Cal NORML Opposes Zero-Tolerance DUI Bill
March 20, 2012 - A bill to establish a "zero-tolerance" DUI standard for marijuana has been introduced to the legislature by Assemblywoman Norma Torres (D-Pomona). The bill, AB 2552, would make the presence in blood or urine of any non-zero amount of cannabinoids (the distinctive ingredients of marijuana) presumptive evidence of driving under the influence. Included would be not only synthetic cannabinoids but also non-psychoactive metabolites, which can reside in the system for weeks after last use.
California NORML strongly opposes the bill. "AB 2552 would effectively criminalize every pot user in California who drives," says Cal NORML Director Dale Gieringer, "The scientific evidence is unequivocal that the presence of cannabinoids in the system does not constitute impairment."
Non-psychoactive cannabinoid metabolites, which have no effect on driving ability, are typically detectable in the urine for days or weeks after last usage. The primary psychoactive ingredient of marijuana, THC, which does have impairing effects, is detectable in the blood for many hours or days after use - over a week in heavy users -long after any impairment has faded.
"AB 2552 is akin to searching through drivers' weekly trash and charging them with DUI if any empty beer or wine bottles are found," says Gieringer. Norma Torres, the author of AB 2552. has been a recipient of funds from Anheuser Busch, the Wine Institute, Millercoors, and the California Association of Highway Patrolmen.
Under present California law, a driver is considered to be "under the influence" of a drug (legal or otherwise) if the balance of evidence in the case, including drug test results, shows that his or her driving performance was adversely affected by the drug. The only drug for which California has presumptive DUI limits is alcohol, which has a limit of 0.08% in blood. Alcohol is the only drug for which such an impairment threshold has been scientifically established. Although many other psychoactive drugs, such as prescription pain-killers and tranquilizers, are known to be impairing, anti-drug zealots have so far not sought to establish a numerical DUI threshold for them.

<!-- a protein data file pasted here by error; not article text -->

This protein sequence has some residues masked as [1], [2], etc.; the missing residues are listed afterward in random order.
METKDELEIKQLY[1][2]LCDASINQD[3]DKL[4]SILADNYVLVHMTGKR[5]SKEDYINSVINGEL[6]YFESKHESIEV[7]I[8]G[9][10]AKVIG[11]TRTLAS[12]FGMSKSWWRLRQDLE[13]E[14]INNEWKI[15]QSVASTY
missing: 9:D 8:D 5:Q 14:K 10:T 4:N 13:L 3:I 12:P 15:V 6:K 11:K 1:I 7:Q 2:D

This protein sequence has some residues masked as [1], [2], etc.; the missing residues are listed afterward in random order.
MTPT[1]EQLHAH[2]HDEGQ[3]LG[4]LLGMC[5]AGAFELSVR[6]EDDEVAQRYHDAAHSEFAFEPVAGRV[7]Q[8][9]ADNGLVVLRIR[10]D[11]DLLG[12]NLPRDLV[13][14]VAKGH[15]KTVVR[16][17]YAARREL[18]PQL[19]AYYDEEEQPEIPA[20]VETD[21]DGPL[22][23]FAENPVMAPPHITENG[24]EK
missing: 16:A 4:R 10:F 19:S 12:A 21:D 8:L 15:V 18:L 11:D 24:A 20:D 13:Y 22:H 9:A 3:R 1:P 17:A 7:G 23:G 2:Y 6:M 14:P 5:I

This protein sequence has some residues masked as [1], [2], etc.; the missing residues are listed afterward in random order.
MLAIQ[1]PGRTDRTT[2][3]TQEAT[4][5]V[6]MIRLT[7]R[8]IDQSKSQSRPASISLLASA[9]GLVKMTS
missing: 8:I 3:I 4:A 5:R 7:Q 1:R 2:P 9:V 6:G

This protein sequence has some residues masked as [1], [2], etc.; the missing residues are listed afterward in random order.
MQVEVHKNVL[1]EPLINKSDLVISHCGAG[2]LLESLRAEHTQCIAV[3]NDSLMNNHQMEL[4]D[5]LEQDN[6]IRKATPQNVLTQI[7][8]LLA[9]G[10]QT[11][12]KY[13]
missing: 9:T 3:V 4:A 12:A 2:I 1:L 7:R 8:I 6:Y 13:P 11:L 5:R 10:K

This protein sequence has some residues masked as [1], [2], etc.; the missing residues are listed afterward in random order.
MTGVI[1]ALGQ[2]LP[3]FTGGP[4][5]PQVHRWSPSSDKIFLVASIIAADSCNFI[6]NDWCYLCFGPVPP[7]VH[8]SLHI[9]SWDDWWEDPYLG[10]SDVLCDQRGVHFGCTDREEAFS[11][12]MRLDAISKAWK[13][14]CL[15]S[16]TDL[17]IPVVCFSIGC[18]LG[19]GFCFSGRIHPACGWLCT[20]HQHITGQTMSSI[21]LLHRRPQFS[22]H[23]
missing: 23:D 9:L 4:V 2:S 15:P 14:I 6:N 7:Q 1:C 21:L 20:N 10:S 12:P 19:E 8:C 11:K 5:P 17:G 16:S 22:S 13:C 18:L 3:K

Nonetheless, the U.S. Drug Czar's office has been pushing to establish fixed DUI thresholds for marijuana, arguing that recent surveys show an increase in the number of drivers with marijuana in their system. However, accident fatalities have actually declined over the same period, and there is no evidence that marijuana is adversely affecting highway safety. California ranks among the safest states in terms of highway safety. A study by D. Mark Anderson and Daniel Rees of the Institute for the Study of Labor found that the passage of state medical marijuana laws was associated with a 9% reduction in traffic fatalities, apparently due to reduced alcohol consumption.